The New International Encyclopædia/McKinley, William
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McKIN'LEY, William (1843-1901). The twenty-fifth President of the United States, born at Niles, Ohio, January 29, 1843, of Scotch-Irish ancestry. His great-grandfather, David McKinley, a soldier of the Revolution, was a resident of York County, Pa., and removed thence to Ohio, where, in 1829, his grandson William married Nancy Allison. From this marriage came nine children, the seventh of whom, the subject of this sketch, was early engaged, as had been his father and grandfather before him, in the iron industry. He secured, however, a partial education at the Poland Academy, and later entered Allegheny College, at Meadville, Pa., although he soon withdrew and engaged in teaching school. He was thus occupied at the outbreak of the Civil War, and early enlisted, being mustered into the Twenty-third Ohio Volunteers on June 11, 1801. The colonel of the regiment was William S. Rosecrans, and its lieutenant-colonel Stanley Matthews, while Rutherford B. Hayes later served as colonel, the regiment becoming especially conspicuous and being engaged in some nineteen battles during the war, first serving under General McClellan in western Virginia. At the close of his first winter's service McKinley was made commissary-sergeant and was soon attached to the staff of Colonel Hayes. After the spring of 1862 the regiment was transferred to Washington, and later took an active share in the battles of South Mountain and Antietam. McKinley especially distinguished himself at Antietam, when, at great personal risk, he carried a supply of food from the rear to the soldiers at the front. For this gallantry he was recommended for promotion by Colonel Hayes, and under date of September 23, 1862, was made second lieutenant, and on February 7, 1863, was commissioned first lieutenant. McKinley continued with his regiment throughout the war, serving as an aide both to General Hancock and to General Crook, repeatedly rendering effective services, and gaining particular prominence by his work at Opequan Creek, Fisher's Hill, and Cedar Creek, for which he was brevetted major on March 13, 1865. He had already, on July 25, 1804, been commissioned captain, but the brevet title was that by which he was commonly known in later life.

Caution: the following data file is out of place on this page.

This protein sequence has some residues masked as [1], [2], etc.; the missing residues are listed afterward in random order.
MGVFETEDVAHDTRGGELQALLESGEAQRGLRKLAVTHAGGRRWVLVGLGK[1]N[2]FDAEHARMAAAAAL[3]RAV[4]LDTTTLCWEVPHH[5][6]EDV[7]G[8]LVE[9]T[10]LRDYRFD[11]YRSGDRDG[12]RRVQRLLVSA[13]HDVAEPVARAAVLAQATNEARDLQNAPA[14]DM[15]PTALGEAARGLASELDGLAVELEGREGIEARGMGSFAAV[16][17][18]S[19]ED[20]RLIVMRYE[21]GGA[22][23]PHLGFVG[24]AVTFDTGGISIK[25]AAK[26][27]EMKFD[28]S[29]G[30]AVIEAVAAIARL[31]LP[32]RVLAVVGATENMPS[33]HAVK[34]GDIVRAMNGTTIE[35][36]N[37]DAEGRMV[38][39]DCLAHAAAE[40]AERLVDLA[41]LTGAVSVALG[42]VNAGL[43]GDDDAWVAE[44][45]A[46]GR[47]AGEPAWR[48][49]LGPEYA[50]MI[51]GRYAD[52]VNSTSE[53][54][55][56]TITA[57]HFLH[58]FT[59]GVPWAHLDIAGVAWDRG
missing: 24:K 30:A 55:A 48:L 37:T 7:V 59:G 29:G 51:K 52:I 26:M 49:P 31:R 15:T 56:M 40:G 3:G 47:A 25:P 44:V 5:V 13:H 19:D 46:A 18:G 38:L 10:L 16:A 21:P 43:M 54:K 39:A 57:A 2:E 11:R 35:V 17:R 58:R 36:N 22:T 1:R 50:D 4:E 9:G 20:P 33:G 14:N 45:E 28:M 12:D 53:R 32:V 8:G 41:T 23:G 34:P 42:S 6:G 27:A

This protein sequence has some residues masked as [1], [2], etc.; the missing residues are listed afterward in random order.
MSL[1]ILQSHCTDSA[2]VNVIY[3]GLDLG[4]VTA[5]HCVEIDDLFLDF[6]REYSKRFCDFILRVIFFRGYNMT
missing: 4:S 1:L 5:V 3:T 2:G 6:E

Major McKinley was mustered out of the volunteer service on July 25, 1865, and immediately took up the study of law in the office of Judge Glidden, completing his preparation by a course at the Albany Law School. Being admitted to the bar in 1867, he established himself at Canton, Ohio, his home for the remainder of his life, and although Stark County was Democratic, he, a Republican, was elected its prosecuting attorney in 1869. In 1875, when the Republican candidate for Governor was Colonel Hayes, McKinley took an active part in the campaign. He was himself elected to Congress in the year following, and served in the Lower House for seven consecutive terms. In his first term, in connection with the Wood Tariff Bill, he upheld the protectionist policy, although his early views on the subject have been considered as less positive than those which he expressed in his later years. Not only upon that subject did the development of his views seem to some to show inconsistencies, but also with reference to financial questions was there an even more marked change, inasmuch as he stood with the Western wing of his party in favor of the remonetization of silver, and voted for the Bland-Allison Bill, even against the veto of President Hayes. When Garfield was transferred to the Senate, McKinley succeeded him as a member of the Ways and Means Committee of the House. In the same term he spoke vigorously against the repeal of the Federal Election Law, and his speech on the subject was used as a campaign document in 1880. In that campaign he served as a member of the Republican National Committee, was chairman of the Ohio State Convention, and was himself reëlected to Congress. In the next national campaign also he took an active part, drafting the tariff plank in the Republican platform. In the succeeding administration he became a leader in opposition to the Mills Bill and to President Cleveland's plan of tariff reform. Again in the campaign of 1888 he prepared the tariff plank of the Republican platform, being chairman of the Committee on Resolutions. He was one of the managers of the campaign of John Sherman, although at one time it seemed that the convention would be turned to himself. He prevented that contingency, however, by a vigorous speech. By this time he was recognized as a distinctively national leader, and although Thomas B. Reed secured the Speakership of the House, McKinley was made chairman of the Committee on Ways and Means, and in that position framed and carried through Congress the highly protectionist tariff which bears his name. (See Tariff.) In the election of 1890 he was defeated. Ending his Congressional service in 1891, he was in the same year elected Governor of Ohio by a plurality of more than 21,000 over Campbell, who in 1890 had carried the State by 11,000, and the success was emphasized in 1893, when McKinley was reëlected by about 81,000 plurality. The four years of his service as Governor were marked by the establishment of a State Board of Arbitration, by improvement in the organization of the National Guard, and by other evidences of effective administration. His first term, however, was disturbed by serious embarrassment in his personal finances, from which he was relieved by the assistance of a number of friends, chiefly friends whose political relations with the Governor seemed at times to make the relief more prolific of criticism than insolvency would have been. His second term was marked by the activity of the corporate interests, particularly of the promoters and backers of street railways, and the Governor's connection with legislation on these matters was such as to provoke much hostile comment. His policy with reference to the charitable institutions of the State also was such as to give his opponents opportunity for severe criticism, although in general his administrations were such as to enhance his reputation outside of his State and to mark him still more plainly as a national leader. He was thus the natural and the leading candidate before the Saint Louis Convention in 1890, where on the first ballot he received 661½ votes. Coming out now strongly for the gold standard, in accordance with his party's platform, he quieted the fears aroused by his earlier course and even by his support of the Sherman Bill so late as 1890, and took a vigorous lead in the work against the free-silver campaign of Bryan. His personal campaign was unusual in that he remained at Canton throughout, making, however, some 300 speeches from his own porch and there addressing in the aggregate probably a million persons. Although he received in the popular vote a plurality of only about 600,000 votes in a total of more than 14,000,000 votes, he nevertheless received 271 electoral votes as against 176 cast for Bryan. Garret A. Hobart was elected Vice-President. McKinley's first administration was characterized particularly by the events and policies incident to the acquisition of extensive colonial possessions. The war with Spain, precipitated by the conditions in Cuba, resulted through the treaty of December 10, 1898, in the annexation of Porto Rico, of the Philippine Islands, and of Guam, upon the payment to Spain of $20,000,000, and resulted also in the termination of Spanish sovereignty in Cuba. For the remainder of McKinley's service as President, the efforts of the Administration were directed to the organization and maintenance of proper local administration throughout Cuba, to the general improvement of the material and social condition of the people, and to the preparation of the inhabitants for the conduct of a general republican form of government, which was to be instituted under the direction of the President's successor. Equally without precedent in our history were the exigencies presented in the problem of administering colonial dependencies, a problem which in the early years was made still more difficult by the protracted warfare carried on by portions of the Philippine population. Through the efficiency of the administrators selected by the President, and especially through the effective work of the commission headed by Judge William H. Taft, the close of McKinley's first administration saw the greater portion of the newly acquired islands in a condition of peace and with an orderly administration of government, in which the natives shared, and with most of the attendant circumstances such as to justify the claim that the assumption of the duties of colonial administration had been successfully effected. By this development, however, many new problems, both of politics and of jurisprudence, were presented, and in such a manner as to make impressive the fact that under McKinley the nation had entered upon what in various respects seemed to be a new course of development. Furthermore, during his administration, in August, 1898, Hawaii finally became a part of the United States, and two years later received a Territorial Government, with the right to a delegate in Congress. At the close of 1809 negotiations were concluded by which the tripartite control of Samoa (q.v.) was terminated, and the United States secured control of Tutuila with the harbor of Pago-Pago. A number of reciprocity treaties were concluded, so that from many points of view the Administration seemed engaged in an expansion of influence and of territory through the methods of peace as well as through those of war. As the representative of these lines of policy, and as the one through whom especially these policies had been carried to a successful issue, McKinley gained a position of unusual prestige and was looked upon as embodying the successes which under his lead the people had achieved. In 1900 he was again nominated, and received 292 electoral votes, while Bryan, again his competitor, received only 155. Theodore Roosevelt was elected Vice-President. The mass of people came to regard McKinley with an esteem and a confidence rarely shown for so long a period to any public leader. He had in a high degree the ability to foresee the trend of public thought and so to shape his course as to render certain the public approval. Being able to ignore petty controversies, having a fine sense of relative proprieties, and being a man of devotion to high principles, he was regarded as preëminently a good man, while the events of his administration made it natural that he should be regarded by many as one of the few great Presidents. His untiring devotion to his invalid wife, Ida Saxton, whom he had married in 1871, and who survived him, aroused the admiration of the whole nation. In the full swing of triumph following his second inauguration and incident to a general recognition of the success of his work in the new possessions, the President was stricken by an assassin, Czolgosz (q.v.), while holding a public reception at the Pan-American Exposition at Buffalo, on September 6, 1901. On the day preceding the President had delivered an address on reciprocity, and just as he was proposing a policy which might have made his second administration fully as momentous as had been his first, his service was ended in an instant. The surgeons who were summoned operated almost immediately upon the wounded man, and thus made possible the fight for life which was then carried on, and at times with every prospect of success, until finally, on September 14th, the President passed away. With hope already restored, the actual end came so suddenly as to make a most profound impression both in this country and abroad, and the day of the burial was observed throughout the nation with unusual indications of grief and of deep sorrow. The interment was at Canton, where an appropriate monument is to be erected through general subscriptions. No adequate biography has been published. For a review of the public affairs during McKinley's Presidency, see the article on United States.